last week almost got a ticket for not having a fire extinguisher (cause my boat is over 16 foot and is motorized), type 4 throwable, and whistle. glad the OSP marine patrol was cool bout it but warned me for all three infractions it would have costed me over 500 bucks and reason i didn't have it all was that it was all in my other boat and at last min descided to go for a boat ride in the big boat, nexted day i deffantly had all that stuff...
 
C

Coastal

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Feb 1, 2010
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North Bend, Oregon
That is the only time I've actually got choked up reading something related to fishing! Ok, seriously, that really pulled on my emotions - I am thanking God everyone is safe after that extremely unfortunate experience.

I live on the Oregon coast and every year people die who are around the water (in boats, on jetties, on beaches, and so on), mainly because of underestimating the power of the ocean, and overestimating their abilities. I am particularly careful mainly due to stories like yours and others who are brave enough to recount what happened, showing how an unlikely scenario can be come deadly, and real, in seconds. Thank you for educating us.

I only have an inflatable raft, and use it for fishing the lakes and sloughs around here - but I wear a life jacket almost all the time when I'm by myself, and 100% of the time when I have my kids or other passengers with me - knowing that I may be in a position to rescue others, or be incapacitated myself. You just never can tell. Here's to being safe and alive!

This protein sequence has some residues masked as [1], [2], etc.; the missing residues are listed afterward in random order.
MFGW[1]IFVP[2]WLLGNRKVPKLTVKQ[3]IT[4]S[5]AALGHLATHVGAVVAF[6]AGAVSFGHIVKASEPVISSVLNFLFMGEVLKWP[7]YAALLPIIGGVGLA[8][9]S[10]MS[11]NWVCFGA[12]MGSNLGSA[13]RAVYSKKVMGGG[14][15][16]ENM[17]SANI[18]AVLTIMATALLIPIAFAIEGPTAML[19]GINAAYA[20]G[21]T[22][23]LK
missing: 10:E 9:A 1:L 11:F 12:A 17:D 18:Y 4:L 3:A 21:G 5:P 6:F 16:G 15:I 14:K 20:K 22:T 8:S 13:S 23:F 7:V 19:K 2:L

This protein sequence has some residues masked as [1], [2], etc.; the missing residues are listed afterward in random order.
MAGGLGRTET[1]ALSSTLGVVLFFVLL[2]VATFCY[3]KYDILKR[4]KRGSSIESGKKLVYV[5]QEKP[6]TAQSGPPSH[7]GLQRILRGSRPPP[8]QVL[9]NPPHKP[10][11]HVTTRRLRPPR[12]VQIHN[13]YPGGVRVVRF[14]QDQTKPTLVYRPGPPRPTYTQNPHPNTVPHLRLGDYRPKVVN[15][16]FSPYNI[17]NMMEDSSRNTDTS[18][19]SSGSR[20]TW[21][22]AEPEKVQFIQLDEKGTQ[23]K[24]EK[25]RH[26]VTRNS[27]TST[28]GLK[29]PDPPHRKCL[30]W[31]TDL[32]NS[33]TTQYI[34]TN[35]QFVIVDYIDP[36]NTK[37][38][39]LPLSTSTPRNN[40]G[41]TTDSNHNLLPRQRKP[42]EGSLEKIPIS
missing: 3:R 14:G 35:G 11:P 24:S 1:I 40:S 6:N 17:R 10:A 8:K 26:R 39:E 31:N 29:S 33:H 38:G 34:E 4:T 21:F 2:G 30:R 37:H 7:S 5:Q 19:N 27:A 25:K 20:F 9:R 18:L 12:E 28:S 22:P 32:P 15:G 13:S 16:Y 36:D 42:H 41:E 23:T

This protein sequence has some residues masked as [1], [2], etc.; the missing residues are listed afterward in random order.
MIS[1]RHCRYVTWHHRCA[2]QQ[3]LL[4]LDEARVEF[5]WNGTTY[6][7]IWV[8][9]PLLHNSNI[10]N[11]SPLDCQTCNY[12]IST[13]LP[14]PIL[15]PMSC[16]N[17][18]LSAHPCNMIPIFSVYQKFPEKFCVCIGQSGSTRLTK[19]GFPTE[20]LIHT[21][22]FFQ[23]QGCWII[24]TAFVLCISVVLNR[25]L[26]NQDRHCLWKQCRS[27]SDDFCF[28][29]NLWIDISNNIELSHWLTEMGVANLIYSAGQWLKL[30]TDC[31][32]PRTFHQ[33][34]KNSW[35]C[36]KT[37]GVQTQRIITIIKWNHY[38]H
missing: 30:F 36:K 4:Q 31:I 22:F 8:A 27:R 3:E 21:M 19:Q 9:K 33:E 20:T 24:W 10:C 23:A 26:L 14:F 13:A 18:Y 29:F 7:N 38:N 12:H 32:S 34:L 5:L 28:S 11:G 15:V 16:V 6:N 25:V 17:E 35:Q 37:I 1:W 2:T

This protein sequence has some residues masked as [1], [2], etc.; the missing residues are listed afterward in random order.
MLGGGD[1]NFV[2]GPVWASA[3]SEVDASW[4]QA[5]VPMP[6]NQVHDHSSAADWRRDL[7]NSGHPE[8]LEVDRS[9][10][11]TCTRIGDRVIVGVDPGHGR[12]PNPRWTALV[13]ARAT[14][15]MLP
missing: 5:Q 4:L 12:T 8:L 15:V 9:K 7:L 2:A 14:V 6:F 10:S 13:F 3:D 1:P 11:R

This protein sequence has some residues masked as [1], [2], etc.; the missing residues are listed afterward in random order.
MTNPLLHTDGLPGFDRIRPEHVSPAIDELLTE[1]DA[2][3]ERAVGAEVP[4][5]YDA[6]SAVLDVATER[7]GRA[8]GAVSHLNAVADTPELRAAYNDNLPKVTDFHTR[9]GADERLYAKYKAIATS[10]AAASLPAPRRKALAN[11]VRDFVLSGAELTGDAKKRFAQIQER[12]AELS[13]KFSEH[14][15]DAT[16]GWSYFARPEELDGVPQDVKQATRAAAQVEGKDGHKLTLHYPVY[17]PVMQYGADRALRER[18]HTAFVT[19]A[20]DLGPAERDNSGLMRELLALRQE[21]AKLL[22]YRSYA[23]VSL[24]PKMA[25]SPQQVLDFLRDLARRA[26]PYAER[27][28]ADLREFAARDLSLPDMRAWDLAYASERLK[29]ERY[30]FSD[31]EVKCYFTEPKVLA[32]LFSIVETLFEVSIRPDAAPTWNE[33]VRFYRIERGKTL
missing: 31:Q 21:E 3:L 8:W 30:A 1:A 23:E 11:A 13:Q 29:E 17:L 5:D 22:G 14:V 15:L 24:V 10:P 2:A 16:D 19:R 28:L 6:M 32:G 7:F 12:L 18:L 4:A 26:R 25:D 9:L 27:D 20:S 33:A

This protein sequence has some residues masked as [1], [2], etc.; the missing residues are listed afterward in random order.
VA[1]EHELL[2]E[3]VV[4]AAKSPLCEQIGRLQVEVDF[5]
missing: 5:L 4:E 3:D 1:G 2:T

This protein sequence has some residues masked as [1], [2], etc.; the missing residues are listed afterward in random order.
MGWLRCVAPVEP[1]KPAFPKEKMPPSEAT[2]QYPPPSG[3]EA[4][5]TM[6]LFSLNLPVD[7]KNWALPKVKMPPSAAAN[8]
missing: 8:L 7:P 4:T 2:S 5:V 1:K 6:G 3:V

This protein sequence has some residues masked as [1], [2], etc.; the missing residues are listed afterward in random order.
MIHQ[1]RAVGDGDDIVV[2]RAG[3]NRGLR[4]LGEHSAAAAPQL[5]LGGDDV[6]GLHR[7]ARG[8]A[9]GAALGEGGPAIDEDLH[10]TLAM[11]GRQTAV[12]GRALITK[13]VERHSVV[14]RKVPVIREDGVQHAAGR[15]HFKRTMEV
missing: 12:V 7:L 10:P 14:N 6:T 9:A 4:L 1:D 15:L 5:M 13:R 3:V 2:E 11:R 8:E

K

kfallscody

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Mar 23, 2009
Messages
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Klamath Falls, OR
Good man! Let me tell you, until you try to tread water in full clothes(shirt, pants, shoes) in rough water.. you have no idea just how hard it is! I am a bit of gym junkie and consider myself to be in decent shape(lift and run a lot). I estimate I was almost exhausted from treading water in 5 minutes. The life jacket relieves you of this task to let you focus on everything else.

Had the boat actually sunk to the bottom instead of floating at the surface, I am not so sure I would be alive today. Luckily the bench seats in my little boat are full of foam so there really was no way it was going to the bottom.

I have to say I have ran this whole thing through my head at LEAST a few times a week for nearly a year. In all this time I have thought of many things I could have done different. I have done the "what if" thing to exhaustion and it all comes down to a few things. I didn't wear my damn life jacket for one.. had I just been wearing that the story I would have told would have been much less urgent. I didn't turn back soon enough and I overestimated my abilities and my small boat. There is no plate in my boat, was that way when I bought it but afterwards I looked online and most 12' boats have a weight limit of 400-550lbs. That is total weight.. people, gear, motor, etc. Well I weighed in at ~270 then just by myself, count my GF, her son and gear, we were pushing more like 700+lbs.. GROSSLY overloaded. That combined with the rough water... is no wonder that happened!

I will have to worry less about this soon though as we just purchased a 2009 Bayliner Discovery 195, a 19' play & fish boat which is MUCH larger and MUCH safer. Maybe I can learn to relax a bit on the water again.. and to enjoy it. Yes, I have gone fishing in boats since the accident but my mind is constantly on the what if.. and never on the fun or fishing.

So as usual I have rambled on too long. I will just say again what I have said several times... PLEASE.. wear your life jacket. That way you don't have to worry about any o this :)